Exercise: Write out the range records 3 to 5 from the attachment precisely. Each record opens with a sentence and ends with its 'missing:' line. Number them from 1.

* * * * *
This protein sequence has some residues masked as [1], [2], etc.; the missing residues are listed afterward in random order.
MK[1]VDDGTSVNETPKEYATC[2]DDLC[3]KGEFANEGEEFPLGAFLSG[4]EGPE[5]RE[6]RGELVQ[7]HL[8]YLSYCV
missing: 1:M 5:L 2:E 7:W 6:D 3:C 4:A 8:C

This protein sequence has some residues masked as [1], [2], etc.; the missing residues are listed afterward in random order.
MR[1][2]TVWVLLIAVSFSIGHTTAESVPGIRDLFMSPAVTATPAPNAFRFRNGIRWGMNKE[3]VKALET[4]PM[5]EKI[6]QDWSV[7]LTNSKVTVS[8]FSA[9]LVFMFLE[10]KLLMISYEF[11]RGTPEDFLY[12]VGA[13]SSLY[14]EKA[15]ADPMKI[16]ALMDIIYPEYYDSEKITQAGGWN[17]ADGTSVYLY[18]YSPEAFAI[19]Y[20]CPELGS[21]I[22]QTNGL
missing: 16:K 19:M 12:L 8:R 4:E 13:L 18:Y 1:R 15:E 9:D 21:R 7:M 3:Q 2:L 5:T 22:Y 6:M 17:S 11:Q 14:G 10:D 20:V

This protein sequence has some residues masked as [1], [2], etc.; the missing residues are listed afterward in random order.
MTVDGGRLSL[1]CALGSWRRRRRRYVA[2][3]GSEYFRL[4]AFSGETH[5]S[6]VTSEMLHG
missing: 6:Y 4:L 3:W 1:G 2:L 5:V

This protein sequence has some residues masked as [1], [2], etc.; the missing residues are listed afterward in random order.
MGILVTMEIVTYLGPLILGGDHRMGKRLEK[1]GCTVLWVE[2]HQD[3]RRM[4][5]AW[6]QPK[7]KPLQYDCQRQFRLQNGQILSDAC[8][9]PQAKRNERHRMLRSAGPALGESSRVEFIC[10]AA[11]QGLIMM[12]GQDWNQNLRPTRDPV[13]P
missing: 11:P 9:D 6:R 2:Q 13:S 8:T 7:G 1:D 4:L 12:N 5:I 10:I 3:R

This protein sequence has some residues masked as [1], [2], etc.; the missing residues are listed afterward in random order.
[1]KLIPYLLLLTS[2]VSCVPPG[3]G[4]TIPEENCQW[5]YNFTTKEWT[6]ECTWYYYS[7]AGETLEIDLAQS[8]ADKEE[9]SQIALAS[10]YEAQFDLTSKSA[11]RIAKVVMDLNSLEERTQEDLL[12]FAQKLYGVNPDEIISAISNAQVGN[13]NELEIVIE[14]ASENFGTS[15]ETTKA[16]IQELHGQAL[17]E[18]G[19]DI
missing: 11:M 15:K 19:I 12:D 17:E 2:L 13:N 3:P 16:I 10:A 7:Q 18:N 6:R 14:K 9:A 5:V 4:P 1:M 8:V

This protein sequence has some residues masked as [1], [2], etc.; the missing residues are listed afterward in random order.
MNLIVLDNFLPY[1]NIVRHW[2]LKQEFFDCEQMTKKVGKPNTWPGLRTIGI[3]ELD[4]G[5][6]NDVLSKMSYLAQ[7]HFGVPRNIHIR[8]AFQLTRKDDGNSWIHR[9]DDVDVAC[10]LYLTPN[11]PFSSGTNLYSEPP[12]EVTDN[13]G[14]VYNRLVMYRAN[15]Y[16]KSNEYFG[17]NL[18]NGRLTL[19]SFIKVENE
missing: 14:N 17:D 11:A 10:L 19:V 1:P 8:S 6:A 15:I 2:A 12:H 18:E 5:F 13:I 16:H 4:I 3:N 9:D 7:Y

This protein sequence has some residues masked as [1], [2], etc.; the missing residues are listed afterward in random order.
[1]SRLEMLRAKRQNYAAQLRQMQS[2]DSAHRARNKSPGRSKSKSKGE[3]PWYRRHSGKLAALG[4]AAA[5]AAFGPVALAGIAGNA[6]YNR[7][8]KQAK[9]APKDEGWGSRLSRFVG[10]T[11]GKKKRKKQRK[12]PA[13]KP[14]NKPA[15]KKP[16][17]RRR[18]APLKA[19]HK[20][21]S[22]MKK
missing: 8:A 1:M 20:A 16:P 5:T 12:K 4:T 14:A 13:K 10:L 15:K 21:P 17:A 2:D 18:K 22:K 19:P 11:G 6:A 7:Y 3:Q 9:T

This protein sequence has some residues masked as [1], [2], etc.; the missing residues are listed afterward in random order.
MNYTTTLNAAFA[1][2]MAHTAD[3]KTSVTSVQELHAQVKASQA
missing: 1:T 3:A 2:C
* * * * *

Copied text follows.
This protein sequence has some residues masked as [1], [2], etc.; the missing residues are listed afterward in random order.
MTVDGGRLSL[1]CALGSWRRRRRRYVA[2][3]GSEYFRL[4]AFSGETH[5]S[6]VTSEMLHG
missing: 6:Y 4:L 3:W 1:G 2:L 5:V

This protein sequence has some residues masked as [1], [2], etc.; the missing residues are listed afterward in random order.
MGILVTMEIVTYLGPLILGGDHRMGKRLEK[1]GCTVLWVE[2]HQD[3]RRM[4][5]AW[6]QPK[7]KPLQYDCQRQFRLQNGQILSDAC[8][9]PQAKRNERHRMLRSAGPALGESSRVEFIC[10]AA[11]QGLIMM[12]GQDWNQNLRPTRDPV[13]P
missing: 11:P 9:D 6:R 2:Q 13:S 8:T 7:G 1:D 4:L 12:N 5:I 10:I 3:R

This protein sequence has some residues masked as [1], [2], etc.; the missing residues are listed afterward in random order.
[1]KLIPYLLLLTS[2]VSCVPPG[3]G[4]TIPEENCQW[5]YNFTTKEWT[6]ECTWYYYS[7]AGETLEIDLAQS[8]ADKEE[9]SQIALAS[10]YEAQFDLTSKSA[11]RIAKVVMDLNSLEERTQEDLL[12]FAQKLYGVNPDEIISAISNAQVGN[13]NELEIVIE[14]ASENFGTS[15]ETTKA[16]IQELHGQAL[17]E[18]G[19]DI
missing: 11:M 15:K 19:I 12:D 17:E 2:L 13:N 3:P 16:I 10:A 7:Q 18:N 6:R 14:K 9:A 5:V 4:P 1:M 8:V